1. Temperance

        I honestly had the opposite experience – I grew up in a very conservative area, and most of the Catholic people that I knew/know are very hard right on social issues. I was honestly confused when I found out about Catholics for Choice and other liberal groups.

        I do have to admit that I was very happy surprised to see a gaggle of nuns at a liberal event I attended last week. So cool.

        Reply
        1. overcaffeinatedandqueer

          Yes, that’s my experience. I had Catholics whose priests were told to pray for a same sex marriage ban, and my childhood neighbor was completely disowned when she came out on her 19th birthday. She had to drop out of college, and did not receive any family help when her car developed brake problems that were so bad it was dangerous to drive- but she had to anyway, to get to work to GET money to fix it. She could have died. Her parents didn’t care.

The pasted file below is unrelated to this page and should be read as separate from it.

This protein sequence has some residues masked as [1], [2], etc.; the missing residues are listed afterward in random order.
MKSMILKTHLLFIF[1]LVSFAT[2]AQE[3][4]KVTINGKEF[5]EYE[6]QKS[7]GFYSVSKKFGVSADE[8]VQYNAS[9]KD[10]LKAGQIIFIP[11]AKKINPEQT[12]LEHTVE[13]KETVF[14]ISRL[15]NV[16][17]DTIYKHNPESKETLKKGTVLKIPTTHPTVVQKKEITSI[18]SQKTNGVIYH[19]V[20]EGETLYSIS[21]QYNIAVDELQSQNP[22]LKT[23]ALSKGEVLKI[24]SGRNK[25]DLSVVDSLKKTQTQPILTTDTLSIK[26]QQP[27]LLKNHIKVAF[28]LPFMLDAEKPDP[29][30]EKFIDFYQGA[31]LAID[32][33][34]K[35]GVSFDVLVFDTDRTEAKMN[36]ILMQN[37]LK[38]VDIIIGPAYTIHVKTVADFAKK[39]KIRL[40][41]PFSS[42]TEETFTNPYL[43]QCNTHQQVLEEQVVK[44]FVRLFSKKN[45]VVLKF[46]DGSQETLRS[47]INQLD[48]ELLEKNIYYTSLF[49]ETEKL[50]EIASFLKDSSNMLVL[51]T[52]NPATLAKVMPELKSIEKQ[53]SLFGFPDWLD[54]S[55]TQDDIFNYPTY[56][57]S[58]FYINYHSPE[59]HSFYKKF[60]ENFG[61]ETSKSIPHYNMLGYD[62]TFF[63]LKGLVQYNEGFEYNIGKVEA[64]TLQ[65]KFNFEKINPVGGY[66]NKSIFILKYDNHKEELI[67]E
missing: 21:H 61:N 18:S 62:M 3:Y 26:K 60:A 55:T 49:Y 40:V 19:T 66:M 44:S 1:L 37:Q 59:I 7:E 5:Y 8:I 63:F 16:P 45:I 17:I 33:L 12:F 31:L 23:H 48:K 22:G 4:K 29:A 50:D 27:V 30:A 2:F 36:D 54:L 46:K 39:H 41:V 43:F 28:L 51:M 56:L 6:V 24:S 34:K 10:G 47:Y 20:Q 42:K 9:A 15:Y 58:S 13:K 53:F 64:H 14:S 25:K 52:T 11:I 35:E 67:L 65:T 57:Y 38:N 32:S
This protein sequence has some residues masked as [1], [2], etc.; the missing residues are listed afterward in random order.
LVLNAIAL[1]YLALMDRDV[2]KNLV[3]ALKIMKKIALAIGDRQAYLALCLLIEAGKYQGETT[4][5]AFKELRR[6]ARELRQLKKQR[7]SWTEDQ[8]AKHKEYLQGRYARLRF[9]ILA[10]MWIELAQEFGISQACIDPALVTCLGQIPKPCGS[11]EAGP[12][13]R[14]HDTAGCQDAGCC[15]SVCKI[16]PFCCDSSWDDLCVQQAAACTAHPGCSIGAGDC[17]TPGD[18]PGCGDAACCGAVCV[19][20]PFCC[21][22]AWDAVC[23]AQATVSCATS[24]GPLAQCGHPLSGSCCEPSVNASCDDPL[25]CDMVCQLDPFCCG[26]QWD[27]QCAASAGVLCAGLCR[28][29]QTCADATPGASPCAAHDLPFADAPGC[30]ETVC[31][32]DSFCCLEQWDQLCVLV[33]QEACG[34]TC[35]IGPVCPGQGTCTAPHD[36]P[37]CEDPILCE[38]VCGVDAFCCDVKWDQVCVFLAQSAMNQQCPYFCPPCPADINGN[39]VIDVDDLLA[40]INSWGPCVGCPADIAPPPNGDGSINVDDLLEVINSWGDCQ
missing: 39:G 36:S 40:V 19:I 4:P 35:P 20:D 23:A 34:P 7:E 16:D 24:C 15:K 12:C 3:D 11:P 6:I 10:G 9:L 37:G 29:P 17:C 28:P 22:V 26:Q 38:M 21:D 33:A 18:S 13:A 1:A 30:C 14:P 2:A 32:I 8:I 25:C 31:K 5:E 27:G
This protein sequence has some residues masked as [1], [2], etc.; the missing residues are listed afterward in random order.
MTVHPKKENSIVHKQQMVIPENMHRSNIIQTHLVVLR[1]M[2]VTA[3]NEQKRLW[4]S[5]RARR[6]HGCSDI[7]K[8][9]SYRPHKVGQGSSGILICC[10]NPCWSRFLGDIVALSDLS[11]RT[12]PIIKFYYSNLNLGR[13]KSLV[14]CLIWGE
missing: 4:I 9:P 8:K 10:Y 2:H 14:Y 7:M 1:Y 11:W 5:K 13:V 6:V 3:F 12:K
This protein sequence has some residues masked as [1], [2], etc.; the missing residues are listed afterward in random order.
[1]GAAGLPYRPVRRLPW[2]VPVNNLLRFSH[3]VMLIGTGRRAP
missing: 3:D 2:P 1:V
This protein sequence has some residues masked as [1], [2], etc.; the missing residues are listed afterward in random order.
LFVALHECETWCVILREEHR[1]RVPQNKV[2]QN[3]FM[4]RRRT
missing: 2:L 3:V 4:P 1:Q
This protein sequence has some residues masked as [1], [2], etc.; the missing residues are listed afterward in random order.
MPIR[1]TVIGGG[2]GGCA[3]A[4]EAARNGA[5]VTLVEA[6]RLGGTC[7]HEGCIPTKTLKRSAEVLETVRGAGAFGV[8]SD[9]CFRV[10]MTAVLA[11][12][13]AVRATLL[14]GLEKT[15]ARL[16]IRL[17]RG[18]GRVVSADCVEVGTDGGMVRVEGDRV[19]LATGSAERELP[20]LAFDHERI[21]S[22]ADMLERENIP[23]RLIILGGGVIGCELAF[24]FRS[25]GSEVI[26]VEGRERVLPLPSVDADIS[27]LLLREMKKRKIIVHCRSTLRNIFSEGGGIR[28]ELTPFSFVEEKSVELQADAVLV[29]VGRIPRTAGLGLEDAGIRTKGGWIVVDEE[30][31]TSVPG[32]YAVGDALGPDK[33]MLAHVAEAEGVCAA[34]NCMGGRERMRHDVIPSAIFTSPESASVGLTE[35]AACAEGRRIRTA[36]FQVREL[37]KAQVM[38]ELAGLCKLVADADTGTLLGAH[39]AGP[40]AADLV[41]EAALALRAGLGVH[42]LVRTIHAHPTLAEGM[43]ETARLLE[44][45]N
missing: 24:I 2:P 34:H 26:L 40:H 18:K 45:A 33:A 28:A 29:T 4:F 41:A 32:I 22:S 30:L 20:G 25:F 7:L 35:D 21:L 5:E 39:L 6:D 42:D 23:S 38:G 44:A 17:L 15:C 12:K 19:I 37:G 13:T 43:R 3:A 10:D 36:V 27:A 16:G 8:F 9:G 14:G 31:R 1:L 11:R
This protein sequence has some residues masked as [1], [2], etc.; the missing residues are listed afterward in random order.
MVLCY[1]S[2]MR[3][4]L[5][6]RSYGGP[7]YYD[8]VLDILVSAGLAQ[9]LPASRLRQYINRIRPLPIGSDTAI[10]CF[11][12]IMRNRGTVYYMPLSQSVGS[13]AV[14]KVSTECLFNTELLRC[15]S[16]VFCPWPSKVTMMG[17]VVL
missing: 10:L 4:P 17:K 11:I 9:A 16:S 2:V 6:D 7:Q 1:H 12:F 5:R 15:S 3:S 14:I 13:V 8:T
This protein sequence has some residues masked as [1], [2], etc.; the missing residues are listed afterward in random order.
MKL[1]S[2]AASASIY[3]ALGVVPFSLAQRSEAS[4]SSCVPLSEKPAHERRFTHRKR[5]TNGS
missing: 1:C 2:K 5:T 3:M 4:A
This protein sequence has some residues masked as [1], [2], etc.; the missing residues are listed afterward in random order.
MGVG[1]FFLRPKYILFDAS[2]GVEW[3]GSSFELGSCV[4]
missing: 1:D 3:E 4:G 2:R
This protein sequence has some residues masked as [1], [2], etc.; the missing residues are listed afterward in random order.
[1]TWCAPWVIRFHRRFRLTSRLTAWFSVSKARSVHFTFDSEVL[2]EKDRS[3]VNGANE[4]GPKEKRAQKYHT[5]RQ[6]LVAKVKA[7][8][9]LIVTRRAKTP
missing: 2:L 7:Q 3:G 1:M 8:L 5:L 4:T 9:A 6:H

Reply
          1. TL -

            And I have Catholic friends who came out to their conservation Catholic parents and there parents were supportive and loving and fiercely defended them to the community at large to help them be accepted.

            Your friend’s problem wasn’t that her parents were Catholic. It was that they were bad people.

            Reply
            1. SimonTheGreyWarden

              More specifically, it is that they used Catholicism to justify abhorrent behavior.